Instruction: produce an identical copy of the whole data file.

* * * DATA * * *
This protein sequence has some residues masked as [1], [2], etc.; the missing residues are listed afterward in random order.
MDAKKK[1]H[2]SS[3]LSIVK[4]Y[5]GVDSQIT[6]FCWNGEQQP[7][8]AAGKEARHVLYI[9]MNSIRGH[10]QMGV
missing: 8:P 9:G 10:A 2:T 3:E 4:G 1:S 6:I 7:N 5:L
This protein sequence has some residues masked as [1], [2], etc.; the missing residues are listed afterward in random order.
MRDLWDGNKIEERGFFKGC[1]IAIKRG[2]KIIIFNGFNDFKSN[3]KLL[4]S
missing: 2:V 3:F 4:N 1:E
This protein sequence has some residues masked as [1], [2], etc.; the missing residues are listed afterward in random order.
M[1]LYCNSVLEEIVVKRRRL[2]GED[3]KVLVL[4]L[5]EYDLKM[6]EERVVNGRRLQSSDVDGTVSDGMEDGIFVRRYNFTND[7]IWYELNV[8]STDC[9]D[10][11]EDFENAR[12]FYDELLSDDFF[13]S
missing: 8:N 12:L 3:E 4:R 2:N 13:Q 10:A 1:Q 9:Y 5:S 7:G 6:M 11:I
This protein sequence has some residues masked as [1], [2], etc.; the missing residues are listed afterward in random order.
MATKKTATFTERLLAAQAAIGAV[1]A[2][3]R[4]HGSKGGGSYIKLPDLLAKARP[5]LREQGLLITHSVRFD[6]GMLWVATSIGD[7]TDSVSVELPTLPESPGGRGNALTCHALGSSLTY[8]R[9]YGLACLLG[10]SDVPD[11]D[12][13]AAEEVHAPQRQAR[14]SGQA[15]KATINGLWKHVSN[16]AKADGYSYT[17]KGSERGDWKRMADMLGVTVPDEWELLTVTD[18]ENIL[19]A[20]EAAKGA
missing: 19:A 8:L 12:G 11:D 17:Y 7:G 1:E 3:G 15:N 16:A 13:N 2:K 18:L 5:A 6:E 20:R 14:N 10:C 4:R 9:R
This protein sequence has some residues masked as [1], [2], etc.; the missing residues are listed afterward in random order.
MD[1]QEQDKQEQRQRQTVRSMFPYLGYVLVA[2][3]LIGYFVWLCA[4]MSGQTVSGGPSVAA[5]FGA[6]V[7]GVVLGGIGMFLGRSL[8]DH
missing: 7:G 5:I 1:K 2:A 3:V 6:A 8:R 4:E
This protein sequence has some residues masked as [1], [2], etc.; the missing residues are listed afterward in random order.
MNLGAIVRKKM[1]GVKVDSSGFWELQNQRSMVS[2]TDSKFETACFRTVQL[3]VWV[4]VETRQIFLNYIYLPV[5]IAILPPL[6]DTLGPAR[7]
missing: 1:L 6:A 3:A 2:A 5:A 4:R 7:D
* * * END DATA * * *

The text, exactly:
This protein sequence has some residues masked as [1], [2], etc.; the missing residues are listed afterward in random order.
MDAKKK[1]H[2]SS[3]LSIVK[4]Y[5]GVDSQIT[6]FCWNGEQQP[7][8]AAGKEARHVLYI[9]MNSIRGH[10]QMGV
missing: 8:P 9:G 10:A 2:T 3:E 4:G 1:S 6:I 7:N 5:L
This protein sequence has some residues masked as [1], [2], etc.; the missing residues are listed afterward in random order.
MRDLWDGNKIEERGFFKGC[1]IAIKRG[2]KIIIFNGFNDFKSN[3]KLL[4]S
missing: 2:V 3:F 4:N 1:E
This protein sequence has some residues masked as [1], [2], etc.; the missing residues are listed afterward in random order.
M[1]LYCNSVLEEIVVKRRRL[2]GED[3]KVLVL[4]L[5]EYDLKM[6]EERVVNGRRLQSSDVDGTVSDGMEDGIFVRRYNFTND[7]IWYELNV[8]STDC[9]D[10][11]EDFENAR[12]FYDELLSDDFF[13]S
missing: 8:N 12:L 3:E 4:R 2:N 13:Q 10:A 1:Q 9:Y 5:S 7:G 6:M 11:I
This protein sequence has some residues masked as [1], [2], etc.; the missing residues are listed afterward in random order.
MATKKTATFTERLLAAQAAIGAV[1]A[2][3]R[4]HGSKGGGSYIKLPDLLAKARP[5]LREQGLLITHSVRFD[6]GMLWVATSIGD[7]TDSVSVELPTLPESPGGRGNALTCHALGSSLTY[8]R[9]YGLACLLG[10]SDVPD[11]D[12][13]AAEEVHAPQRQAR[14]SGQA[15]KATINGLWKHVSN[16]AKADGYSYT[17]KGSERGDWKRMADMLGVTVPDEWELLTVTD[18]ENIL[19]A[20]EAAKGA
missing: 19:A 8:L 12:G 11:D 17:Y 7:G 1:E 3:G 15:N 16:A 13:N 2:K 18:L 5:A 6:E 20:R 14:N 10:C 4:R 9:R
This protein sequence has some residues masked as [1], [2], etc.; the missing residues are listed afterward in random order.
MD[1]QEQDKQEQRQRQTVRSMFPYLGYVLVA[2][3]LIGYFVWLCA[4]MSGQTVSGGPSVAA[5]FGA[6]V[7]GVVLGGIGMFLGRSL[8]DH
missing: 7:G 5:I 1:K 2:A 3:V 6:A 8:R 4:E
This protein sequence has some residues masked as [1], [2], etc.; the missing residues are listed afterward in random order.
MNLGAIVRKKM[1]GVKVDSSGFWELQNQRSMVS[2]TDSKFETACFRTVQL[3]VWV[4]VETRQIFLNYIYLPV[5]IAILPPL[6]DTLGPAR[7]
missing: 1:L 6:A 3:A 2:A 5:A 4:R 7:D